Trust has been lost in a system totally ensnared in a byzantine maze of targets, metrics, monitoring and evaluations. Trust should form the relationship between the government and ACE, and between ACE and those it funds. To work creatively, individuals and organisations need to feel in control of their own destiny, able to work with imagination (not just competence) and that what they are doing has a purpose.
Cultural organisations must regain their autonomy by earning it – and that includes ACE itself. The power relationship between ACE and cultural organisations needs to be reversed. ACE exists to serve its ‘clients’ – that used to be the favoured terminology. But now the recipients of funding are more likely to feel that their core purpose is to fulfil targets set by ACE. Relationships based on mutual trust would help ACE to be what it says it wants to be – an advocate for the arts, not an auditor of the arts. The creative process needs room to breathe.
Accountability and trust are not mutually exclusive. Accountability should not be to the government or ACE, but to the public that is the source of funding. Without that public accountability, ‘art’ becomes what Arts Council England says it is: a circular and self-fulfilling definition that leaves the majority of people on the outside. In a mature democracy alive with energetic new thinking and technologies that are revolutionising ideas about governance, responsiveness and accountability, the arts should be leading change, not clinging to out-of-date and often elitist decision-making structures.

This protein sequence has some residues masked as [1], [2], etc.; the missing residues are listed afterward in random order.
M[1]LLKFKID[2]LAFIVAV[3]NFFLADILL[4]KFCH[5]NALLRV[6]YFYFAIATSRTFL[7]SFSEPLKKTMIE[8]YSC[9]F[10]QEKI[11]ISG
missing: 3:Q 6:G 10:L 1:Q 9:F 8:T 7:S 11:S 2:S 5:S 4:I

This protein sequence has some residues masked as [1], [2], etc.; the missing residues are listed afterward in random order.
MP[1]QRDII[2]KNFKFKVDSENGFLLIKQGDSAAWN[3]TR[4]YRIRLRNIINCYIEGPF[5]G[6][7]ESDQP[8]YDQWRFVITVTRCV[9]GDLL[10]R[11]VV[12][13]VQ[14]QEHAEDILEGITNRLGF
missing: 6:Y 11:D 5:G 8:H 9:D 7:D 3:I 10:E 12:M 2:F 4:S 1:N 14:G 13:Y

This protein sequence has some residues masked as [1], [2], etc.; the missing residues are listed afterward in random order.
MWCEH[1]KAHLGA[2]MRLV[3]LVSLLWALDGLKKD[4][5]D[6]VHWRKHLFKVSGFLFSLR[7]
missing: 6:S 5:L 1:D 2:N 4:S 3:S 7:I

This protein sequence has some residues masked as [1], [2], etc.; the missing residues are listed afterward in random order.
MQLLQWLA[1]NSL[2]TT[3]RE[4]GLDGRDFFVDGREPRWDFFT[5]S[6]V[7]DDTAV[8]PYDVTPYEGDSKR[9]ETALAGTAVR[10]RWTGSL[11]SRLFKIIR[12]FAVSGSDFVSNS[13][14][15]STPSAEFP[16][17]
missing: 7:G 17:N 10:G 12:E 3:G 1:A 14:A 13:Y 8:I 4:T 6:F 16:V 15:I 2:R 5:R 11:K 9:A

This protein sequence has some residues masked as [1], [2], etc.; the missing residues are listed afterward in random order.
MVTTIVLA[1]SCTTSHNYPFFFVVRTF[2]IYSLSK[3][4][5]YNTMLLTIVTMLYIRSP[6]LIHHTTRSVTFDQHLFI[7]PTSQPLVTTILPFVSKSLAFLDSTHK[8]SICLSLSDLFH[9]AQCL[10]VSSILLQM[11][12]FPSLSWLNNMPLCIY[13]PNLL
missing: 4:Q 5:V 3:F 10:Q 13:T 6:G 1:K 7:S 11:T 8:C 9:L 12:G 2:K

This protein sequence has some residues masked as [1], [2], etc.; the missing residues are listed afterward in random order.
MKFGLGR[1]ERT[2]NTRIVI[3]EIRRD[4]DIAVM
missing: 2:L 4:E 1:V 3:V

Risk is key to creativity. Risk presupposes occasional failure. And as a swathe of professional disciplines (from engineering to bio-technology and even video-games-development) attest, failure is often a positive. It is work in progress. Throughout history artists have been the foremost champions of that positive view of experimentation. Without risk, a dead culture will extinguish the spark of creativity whose origins are by definition unknowable.
Instead of judging cultural organisations using vague and relativistic terms such as ‘excellence’, ACE should make its assessments in terms of the talent that has been demonstrated, and the potential that it shows. By trusting an organisation or an individual’s sense of purpose, the risk it takes in supporting them will be rewarded by a renewed confidence on the part of those to whom they commit. Confidence encourages creativity, as well as trust.
We believe these principles should underpin any convincing cultural strategy, and in our alternative strategy we have made a number of proposals that show what could be done. They are too many to list in this article, but they suggest how cultural justice might be achieved by a more a democratic and participatory decision-making process. We have looked outside the UK for examples of good practice, suggested ways in which arts organisations can co-operate, new talent be nurtured and mutual trust regenerated.
Above all we have suggested ways in which ACE could regain the confidence it appears to have lost in its own judgements. It will be interesting to see how ACE responds to our arguments. It may be that when it is announced, their new ten-year strategy will have all the answers. For all our sakes, let’s hope so.
Shelagh Wright, arts consultant and researcher.
John Holden, Visiting Professor at the University of Leeds.
John Kieffer, writer and cultural policy adviser.
John Newbigin, Creative Industries Ambassador for the Mayor of London.
Robert Hewison, British cultural historian and commentator on the arts.
If you would like to contribute to the conversation on ACE's new ten year strategy, please leave a comment below.